In the three months following the enactment of a new state concealed weapons law, Washtenaw County officials said they have seen a surge in concealed weapon applications.
Washtenaw County Clerk Peggy M. Haines said about 650 applications have been filed with the Concealed Weapons Licensing Board since the law took effect July 1. Of those, she said that 276 licenses have been issued and 366 are pending approval by the board. In the six months before the law took effect, only 149 permits were granted.
Last week, the Michigan State Police reported that there have been 24 denials throughout the state. One-third of those have been in Washtenaw County, said County Election Administrator Melanie Weidmayer.
“That shows me that the prosecutor and clerk are all doing a thorough job,” Weidmayer said.
She added that receiving four times the annual number of applications has placed an extra burden on the county clerks office, requiring 320 overtime hours and more than $2,000 in costs.
“I”ve been helping out because of the impact on our office,” Weidmayer said.
State law dictates that all applicants must take an eight-hour course in pistol safety and be free of felony convictions, personal protection orders, diagnosed mental illness and misdemeanors in the last three years. More serious misdemeanors could not have been committed in the last eight years.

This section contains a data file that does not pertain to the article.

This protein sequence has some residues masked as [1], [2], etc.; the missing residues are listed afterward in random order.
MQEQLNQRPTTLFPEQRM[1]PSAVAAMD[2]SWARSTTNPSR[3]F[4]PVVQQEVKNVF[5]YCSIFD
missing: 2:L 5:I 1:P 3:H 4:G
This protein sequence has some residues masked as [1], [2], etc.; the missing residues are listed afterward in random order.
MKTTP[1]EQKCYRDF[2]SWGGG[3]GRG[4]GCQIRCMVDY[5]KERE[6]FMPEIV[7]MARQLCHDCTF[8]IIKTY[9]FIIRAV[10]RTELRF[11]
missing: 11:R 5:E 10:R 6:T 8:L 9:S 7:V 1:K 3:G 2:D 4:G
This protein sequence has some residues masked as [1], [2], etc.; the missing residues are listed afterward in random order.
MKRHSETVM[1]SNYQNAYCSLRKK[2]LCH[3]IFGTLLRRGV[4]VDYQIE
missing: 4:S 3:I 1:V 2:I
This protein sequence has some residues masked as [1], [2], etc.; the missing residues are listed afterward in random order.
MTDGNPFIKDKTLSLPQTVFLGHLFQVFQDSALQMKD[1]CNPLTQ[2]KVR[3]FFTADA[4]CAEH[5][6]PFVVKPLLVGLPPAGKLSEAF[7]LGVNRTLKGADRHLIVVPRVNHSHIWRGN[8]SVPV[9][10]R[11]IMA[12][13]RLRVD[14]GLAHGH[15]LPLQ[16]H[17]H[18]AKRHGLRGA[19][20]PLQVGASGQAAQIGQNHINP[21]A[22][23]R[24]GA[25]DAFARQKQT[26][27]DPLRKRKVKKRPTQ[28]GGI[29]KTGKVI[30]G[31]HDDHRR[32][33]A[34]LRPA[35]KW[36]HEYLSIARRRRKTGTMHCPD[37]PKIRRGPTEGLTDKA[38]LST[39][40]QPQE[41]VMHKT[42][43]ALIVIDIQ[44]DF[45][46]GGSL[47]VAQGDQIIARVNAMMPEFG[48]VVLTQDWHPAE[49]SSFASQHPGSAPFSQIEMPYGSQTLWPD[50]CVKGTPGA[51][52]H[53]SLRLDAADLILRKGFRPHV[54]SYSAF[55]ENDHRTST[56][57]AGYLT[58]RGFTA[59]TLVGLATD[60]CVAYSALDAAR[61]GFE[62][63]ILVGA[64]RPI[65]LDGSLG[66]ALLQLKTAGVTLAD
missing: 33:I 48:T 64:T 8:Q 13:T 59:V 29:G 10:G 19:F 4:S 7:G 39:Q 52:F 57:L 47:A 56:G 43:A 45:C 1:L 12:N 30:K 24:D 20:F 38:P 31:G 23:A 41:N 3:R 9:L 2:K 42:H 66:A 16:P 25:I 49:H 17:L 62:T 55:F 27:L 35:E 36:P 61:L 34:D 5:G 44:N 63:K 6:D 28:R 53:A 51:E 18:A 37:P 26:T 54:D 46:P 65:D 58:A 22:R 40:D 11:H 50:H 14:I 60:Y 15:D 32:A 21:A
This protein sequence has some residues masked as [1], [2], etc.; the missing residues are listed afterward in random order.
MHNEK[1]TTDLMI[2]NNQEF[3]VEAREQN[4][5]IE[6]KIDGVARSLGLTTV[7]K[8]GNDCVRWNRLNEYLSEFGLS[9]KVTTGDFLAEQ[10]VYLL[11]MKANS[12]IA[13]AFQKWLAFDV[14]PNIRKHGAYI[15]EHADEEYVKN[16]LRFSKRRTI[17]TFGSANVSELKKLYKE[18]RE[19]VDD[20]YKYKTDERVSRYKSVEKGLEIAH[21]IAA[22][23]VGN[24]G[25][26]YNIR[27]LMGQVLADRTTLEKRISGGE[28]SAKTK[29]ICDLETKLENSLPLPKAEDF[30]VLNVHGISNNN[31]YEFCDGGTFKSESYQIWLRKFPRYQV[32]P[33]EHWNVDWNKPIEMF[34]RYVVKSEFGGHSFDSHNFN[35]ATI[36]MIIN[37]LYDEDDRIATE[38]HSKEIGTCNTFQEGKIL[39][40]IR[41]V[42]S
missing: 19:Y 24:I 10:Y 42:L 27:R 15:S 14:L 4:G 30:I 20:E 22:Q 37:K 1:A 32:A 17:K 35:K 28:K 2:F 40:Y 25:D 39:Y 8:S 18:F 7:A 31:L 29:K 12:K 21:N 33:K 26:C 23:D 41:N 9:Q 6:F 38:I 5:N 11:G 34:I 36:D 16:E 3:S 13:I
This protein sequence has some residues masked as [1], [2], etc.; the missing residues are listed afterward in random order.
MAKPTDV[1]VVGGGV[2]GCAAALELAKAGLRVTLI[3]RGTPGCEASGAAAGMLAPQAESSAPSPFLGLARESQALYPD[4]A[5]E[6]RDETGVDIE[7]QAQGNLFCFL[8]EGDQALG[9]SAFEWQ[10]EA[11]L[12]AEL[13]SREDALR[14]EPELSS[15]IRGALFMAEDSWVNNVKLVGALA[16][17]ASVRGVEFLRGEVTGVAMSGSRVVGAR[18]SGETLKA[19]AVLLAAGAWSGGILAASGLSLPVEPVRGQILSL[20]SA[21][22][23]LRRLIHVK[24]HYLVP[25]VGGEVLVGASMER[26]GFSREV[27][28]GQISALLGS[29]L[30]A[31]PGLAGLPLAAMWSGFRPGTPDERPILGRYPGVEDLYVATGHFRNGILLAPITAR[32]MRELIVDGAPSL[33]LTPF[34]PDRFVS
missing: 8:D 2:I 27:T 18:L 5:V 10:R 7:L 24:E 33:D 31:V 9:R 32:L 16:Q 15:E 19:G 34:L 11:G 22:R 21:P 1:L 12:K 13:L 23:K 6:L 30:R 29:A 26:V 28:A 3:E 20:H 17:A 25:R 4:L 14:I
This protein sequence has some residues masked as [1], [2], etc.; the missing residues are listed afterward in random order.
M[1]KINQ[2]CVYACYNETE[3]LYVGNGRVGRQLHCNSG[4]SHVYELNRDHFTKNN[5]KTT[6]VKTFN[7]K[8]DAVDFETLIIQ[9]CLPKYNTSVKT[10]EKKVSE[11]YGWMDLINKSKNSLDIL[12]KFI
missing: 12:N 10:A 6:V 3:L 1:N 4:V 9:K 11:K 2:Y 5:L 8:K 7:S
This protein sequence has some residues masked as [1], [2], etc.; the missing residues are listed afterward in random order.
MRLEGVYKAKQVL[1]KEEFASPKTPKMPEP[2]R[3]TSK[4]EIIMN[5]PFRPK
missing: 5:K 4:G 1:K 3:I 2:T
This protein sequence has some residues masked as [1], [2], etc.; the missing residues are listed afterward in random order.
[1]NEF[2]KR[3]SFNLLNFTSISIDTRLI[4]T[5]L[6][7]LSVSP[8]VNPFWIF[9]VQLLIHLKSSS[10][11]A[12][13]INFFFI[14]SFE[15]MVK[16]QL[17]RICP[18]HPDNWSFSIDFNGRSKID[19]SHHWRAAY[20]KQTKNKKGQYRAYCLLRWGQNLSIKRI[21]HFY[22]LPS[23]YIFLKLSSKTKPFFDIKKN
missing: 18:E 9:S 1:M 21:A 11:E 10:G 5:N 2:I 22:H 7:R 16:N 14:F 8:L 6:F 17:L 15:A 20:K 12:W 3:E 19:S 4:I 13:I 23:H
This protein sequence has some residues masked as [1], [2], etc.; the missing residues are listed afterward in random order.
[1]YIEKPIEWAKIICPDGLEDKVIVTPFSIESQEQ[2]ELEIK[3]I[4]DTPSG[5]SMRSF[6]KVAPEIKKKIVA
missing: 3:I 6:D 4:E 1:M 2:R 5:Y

But even with a license, concealed weapons are prohibited from college dormitories, classrooms and stadiums. In addition, the law prohibits concealed weapons in bars, lounges, casinos and hospitals.
“I think that it”s just asking for trouble if they get rowdy, especially if there”s alcohol involved,” said LSA sophomore Laura Been. “It seems fair, but sometimes a person could pass all the standards and not be someone who should have a gun,” she said.
But LSA sophomore Adrianne Wagner was less skeptical of a threat.
“People who are going to commit crimes are not the ones that will apply,” Wagner said. “It”s not the government”s business to monitor what you do in your spare time.”
Several groups have lobbied to repeal the law, including People Who Care About Kids, which hoped to offer voters a referendum vote in November. While confident it could gather the 250,000 signatures required to put the issue on the ballot, the group abandoned its effort because it felt raising the necessary funds for an effective campaign in the wake of relief efforts for victims of the terrorist attacks in New York and Washington would be difficult.